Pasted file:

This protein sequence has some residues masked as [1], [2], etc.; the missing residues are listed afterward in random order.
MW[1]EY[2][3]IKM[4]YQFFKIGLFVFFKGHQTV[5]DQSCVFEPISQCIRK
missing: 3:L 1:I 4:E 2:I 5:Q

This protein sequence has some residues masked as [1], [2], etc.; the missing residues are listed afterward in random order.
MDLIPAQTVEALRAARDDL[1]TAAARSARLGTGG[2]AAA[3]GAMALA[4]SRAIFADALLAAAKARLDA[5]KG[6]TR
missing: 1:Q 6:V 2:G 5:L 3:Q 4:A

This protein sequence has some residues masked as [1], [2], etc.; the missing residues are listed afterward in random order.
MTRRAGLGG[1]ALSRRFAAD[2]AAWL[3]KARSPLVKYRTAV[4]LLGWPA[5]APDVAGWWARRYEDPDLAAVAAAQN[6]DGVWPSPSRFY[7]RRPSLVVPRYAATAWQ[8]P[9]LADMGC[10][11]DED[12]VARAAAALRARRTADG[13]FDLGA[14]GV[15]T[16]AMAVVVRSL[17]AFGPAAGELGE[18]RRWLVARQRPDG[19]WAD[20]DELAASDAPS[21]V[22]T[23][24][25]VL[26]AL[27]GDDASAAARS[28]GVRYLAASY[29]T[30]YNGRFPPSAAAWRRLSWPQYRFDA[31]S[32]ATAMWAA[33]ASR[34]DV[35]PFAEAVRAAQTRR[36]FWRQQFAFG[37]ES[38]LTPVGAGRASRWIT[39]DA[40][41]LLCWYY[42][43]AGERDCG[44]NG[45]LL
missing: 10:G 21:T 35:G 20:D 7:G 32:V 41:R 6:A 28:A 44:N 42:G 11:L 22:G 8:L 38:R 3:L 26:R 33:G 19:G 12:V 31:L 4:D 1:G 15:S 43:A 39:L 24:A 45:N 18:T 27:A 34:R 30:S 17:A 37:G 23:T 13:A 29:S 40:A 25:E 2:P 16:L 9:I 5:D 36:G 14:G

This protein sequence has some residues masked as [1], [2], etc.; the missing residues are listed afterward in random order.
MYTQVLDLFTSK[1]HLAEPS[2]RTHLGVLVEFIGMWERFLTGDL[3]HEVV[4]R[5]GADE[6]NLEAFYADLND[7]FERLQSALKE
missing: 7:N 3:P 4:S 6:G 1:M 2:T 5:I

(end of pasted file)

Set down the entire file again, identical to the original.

This protein sequence has some residues masked as [1], [2], etc.; the missing residues are listed afterward in random order.
MW[1]EY[2][3]IKM[4]YQFFKIGLFVFFKGHQTV[5]DQSCVFEPISQCIRK
missing: 3:L 1:I 4:E 2:I 5:Q

This protein sequence has some residues masked as [1], [2], etc.; the missing residues are listed afterward in random order.
MDLIPAQTVEALRAARDDL[1]TAAARSARLGTGG[2]AAA[3]GAMALA[4]SRAIFADALLAAAKARLDA[5]KG[6]TR
missing: 1:Q 6:V 2:G 5:L 3:Q 4:A

This protein sequence has some residues masked as [1], [2], etc.; the missing residues are listed afterward in random order.
MTRRAGLGG[1]ALSRRFAAD[2]AAWL[3]KARSPLVKYRTAV[4]LLGWPA[5]APDVAGWWARRYEDPDLAAVAAAQN[6]DGVWPSPSRFY[7]RRPSLVVPRYAATAWQ[8]P[9]LADMGC[10][11]DED[12]VARAAAALRARRTADG[13]FDLGA[14]GV[15]T[16]AMAVVVRSL[17]AFGPAAGELGE[18]RRWLVARQRPDG[19]WAD[20]DELAASDAPS[21]V[22]T[23][24][25]VL[26]AL[27]GDDASAAARS[28]GVRYLAASY[29]T[30]YNGRFPPSAAAWRRLSWPQYRFDA[31]S[32]ATAMWAA[33]ASR[34]DV[35]PFAEAVRAAQTRR[36]FWRQQFAFG[37]ES[38]LTPVGAGRASRWIT[39]DA[40][41]LLCWYY[42][43]AGERDCG[44]NG[45]LL
missing: 10:G 21:T 35:G 20:D 7:G 32:V 41:R 6:A 28:A 44:N 42:G 11:L 22:G 8:L 38:R 3:L 26:R 33:G 19:G 12:V 31:L 4:D 1:G 15:S 43:A 39:L 24:A 45:N 18:T 27:A 34:R 30:S 17:A 37:G 23:T 13:A 29:S 40:A 25:E 2:P 16:L 9:I 5:D 36:G 14:G

This protein sequence has some residues masked as [1], [2], etc.; the missing residues are listed afterward in random order.
MYTQVLDLFTSK[1]HLAEPS[2]RTHLGVLVEFIGMWERFLTGDL[3]HEVV[4]R[5]GADE[6]NLEAFYADLND[7]FERLQSALKE
missing: 7:N 3:P 4:S 6:G 1:M 2:T 5:I